The purpose of a lens is to bend the light that passes through it, one way or another, to enable things to be seen.

4

The idea of the lens has become newly fraught since the US election. For critical educators, for those of us following Foucault or Gramsci or any thinker on the mutability of what is thinkable according to who is thinking it and what power they wield, this is a tough time. Postmodernism has sedimented into the high school curriculum, and the post-truth presidency is on the horizon in the US.

We always said that facts were made things, polished lenses, ways of seeing the world. And now here we are.

This is a time for critical educators to work together in new ways to address what’s newly at stake. To me it’s encouraging to be reminded by Horton & Freire that activists have always collaborated, that conversations have been the basis of growth as much as harm, that ideas come into focus when we talk. And maybe we’ve forgotten in the turmoil of bitterness, malice and panic that our online networks are there to let the world know what we have to say to one another.

It’s not a reason to re-assert a modernist faith system, to shore up an imaginary pre-post-fact era when things were truer than they are now. It’s more that accepting the relativism and mutability of perspective doesn’t give us the right to silence at this time.

4.

Book club part: the risk and promise of efficiency.

Horton and Freire draw a distinction between the kind of education that has the courage to be open to purpose, to what will turn up; and schooling which suffers (from) the same imperative as activism, to get stuff done. Between these two poles, there is something they call efficiency.

That is, efficiency, without being an instrument of enslaving you, is something that is absolutely necessary. Inefficiency has to do with the distance between what you do and what you would like to get.

Nearly 30 years later, we need to revisit this point. What can we wish for, when efficiency is the genius of the enslaving instruments of data management, of automated labour, of the market, of capital itself?

I’ve been thinking about this in relation to the things people say about their navigational experiences in mastodon. Relative to other platforms it doesn’t smooth the paths. Wayfinding is sometimes hard. Conversations break apart and reform. We lose track, back up, follow branching paths, calling out to each other. Learning is hard and in every sense, time is short. Our human bandwidth is at capacity.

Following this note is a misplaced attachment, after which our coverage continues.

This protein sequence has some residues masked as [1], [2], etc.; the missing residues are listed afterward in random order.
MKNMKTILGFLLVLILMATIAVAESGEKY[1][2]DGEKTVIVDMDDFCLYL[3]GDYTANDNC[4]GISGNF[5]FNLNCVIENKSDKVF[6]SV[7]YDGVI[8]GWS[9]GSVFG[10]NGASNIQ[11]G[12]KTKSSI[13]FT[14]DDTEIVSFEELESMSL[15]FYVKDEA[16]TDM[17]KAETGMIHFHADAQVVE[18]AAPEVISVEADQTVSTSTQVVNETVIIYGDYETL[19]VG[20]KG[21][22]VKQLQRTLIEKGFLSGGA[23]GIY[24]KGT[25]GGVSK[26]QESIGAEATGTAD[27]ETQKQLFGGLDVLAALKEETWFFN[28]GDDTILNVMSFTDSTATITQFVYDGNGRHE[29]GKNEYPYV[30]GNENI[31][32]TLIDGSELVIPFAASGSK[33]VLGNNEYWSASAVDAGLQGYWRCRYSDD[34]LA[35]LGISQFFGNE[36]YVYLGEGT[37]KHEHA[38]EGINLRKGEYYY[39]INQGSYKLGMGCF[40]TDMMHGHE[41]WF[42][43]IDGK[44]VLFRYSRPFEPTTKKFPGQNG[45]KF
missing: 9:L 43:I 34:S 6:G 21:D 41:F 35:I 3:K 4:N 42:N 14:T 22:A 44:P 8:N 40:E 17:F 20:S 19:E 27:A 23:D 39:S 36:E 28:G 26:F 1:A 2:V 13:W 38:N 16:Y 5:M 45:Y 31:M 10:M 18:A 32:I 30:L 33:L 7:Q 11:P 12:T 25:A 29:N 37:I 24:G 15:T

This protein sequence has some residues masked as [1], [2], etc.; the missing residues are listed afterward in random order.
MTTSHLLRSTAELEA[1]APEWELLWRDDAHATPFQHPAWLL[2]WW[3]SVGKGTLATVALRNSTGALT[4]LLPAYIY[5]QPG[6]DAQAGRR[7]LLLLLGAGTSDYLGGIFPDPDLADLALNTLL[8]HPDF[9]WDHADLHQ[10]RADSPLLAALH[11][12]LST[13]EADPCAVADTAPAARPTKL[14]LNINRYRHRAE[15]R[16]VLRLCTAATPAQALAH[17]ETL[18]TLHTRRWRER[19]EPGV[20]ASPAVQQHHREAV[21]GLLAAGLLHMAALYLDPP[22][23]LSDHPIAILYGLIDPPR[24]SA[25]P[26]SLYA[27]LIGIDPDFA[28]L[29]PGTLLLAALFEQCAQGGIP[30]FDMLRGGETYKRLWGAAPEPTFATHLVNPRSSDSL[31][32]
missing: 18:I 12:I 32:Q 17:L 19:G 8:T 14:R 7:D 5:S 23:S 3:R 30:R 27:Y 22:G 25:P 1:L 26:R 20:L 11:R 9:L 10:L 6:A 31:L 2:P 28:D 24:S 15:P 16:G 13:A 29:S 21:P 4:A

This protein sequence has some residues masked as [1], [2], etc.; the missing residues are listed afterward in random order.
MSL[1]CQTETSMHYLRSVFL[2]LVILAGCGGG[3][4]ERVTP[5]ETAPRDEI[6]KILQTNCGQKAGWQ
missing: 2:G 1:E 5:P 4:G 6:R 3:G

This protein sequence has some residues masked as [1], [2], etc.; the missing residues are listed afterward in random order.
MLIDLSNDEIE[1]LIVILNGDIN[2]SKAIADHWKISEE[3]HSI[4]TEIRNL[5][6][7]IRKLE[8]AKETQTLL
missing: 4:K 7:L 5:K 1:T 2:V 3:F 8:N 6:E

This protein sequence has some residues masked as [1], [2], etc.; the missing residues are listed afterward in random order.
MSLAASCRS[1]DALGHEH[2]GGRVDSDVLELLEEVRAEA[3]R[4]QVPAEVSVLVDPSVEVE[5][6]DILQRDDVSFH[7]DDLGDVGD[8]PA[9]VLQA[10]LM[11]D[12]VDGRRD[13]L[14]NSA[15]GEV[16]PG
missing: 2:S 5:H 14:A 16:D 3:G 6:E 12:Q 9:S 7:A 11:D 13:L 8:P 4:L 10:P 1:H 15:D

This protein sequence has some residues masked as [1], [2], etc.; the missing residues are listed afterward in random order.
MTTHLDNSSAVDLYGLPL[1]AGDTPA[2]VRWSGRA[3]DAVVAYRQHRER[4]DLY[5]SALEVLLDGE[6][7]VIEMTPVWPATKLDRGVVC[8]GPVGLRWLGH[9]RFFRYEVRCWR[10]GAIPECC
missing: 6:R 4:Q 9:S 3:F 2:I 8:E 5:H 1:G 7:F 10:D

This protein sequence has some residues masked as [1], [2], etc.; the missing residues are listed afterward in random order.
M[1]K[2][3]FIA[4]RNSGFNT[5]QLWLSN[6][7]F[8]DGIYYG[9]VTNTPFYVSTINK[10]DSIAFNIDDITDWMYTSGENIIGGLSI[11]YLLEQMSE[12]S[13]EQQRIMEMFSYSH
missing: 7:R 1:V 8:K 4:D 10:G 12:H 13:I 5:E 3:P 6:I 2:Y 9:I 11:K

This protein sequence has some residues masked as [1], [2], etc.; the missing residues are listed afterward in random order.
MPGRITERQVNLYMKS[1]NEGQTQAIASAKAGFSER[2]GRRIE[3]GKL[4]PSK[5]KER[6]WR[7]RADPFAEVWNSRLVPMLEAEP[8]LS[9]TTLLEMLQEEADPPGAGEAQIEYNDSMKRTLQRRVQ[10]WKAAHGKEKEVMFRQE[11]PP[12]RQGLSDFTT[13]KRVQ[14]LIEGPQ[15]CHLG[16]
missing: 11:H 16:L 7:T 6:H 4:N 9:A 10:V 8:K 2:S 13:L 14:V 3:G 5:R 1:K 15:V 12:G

Other platforms know exactly how to use design to exploit this sense of informational fatigue. Cashed up social networks have got us used to being led to content, like we’re in IKEA. Algorithms make paths for us; algorithms even make our shortcuts.

Look, here is the significant content you missed while you were away, here is the gap in the hedge for you to catch up, here is the moment that matters.

We fall on this efficiency with relief because Twitter is the firehose, and the world that’s on fire. It’s the crowded pavement where everyone is running.

Mastodon feels to me like something slow, rough edged, inefficient. It requires us to stop, to concentrate, to think more carefully. In every way, it reminds me of Mike Caulfield’s earliest federated wiki in design and purpose, and in the ideal that I discovered there of uncluttered co-working for the collaborative extension of complex ideas.

It’s good to remember that we still know how to manage in these spaces, as we try to name all the things the lenses of the powerful are asking us not to see.

5

It’s not too late to dip in or join #HortonFreire, in your own time. Thanks to Bryan Alexander there’s a trove of links and the backstory all here. The front readers have reached chapter 4 but plenty of us are tarrying, and there’s no deadline at all. Maybe we’ll all just read this book together until the end of days..

On chapter 3, I really appreciated Amy Collier’s thoughts on broken heartedness of leadership. Adam Croom has made a quote generator from his own notes on chapters 3 and 4 which will put something in your day.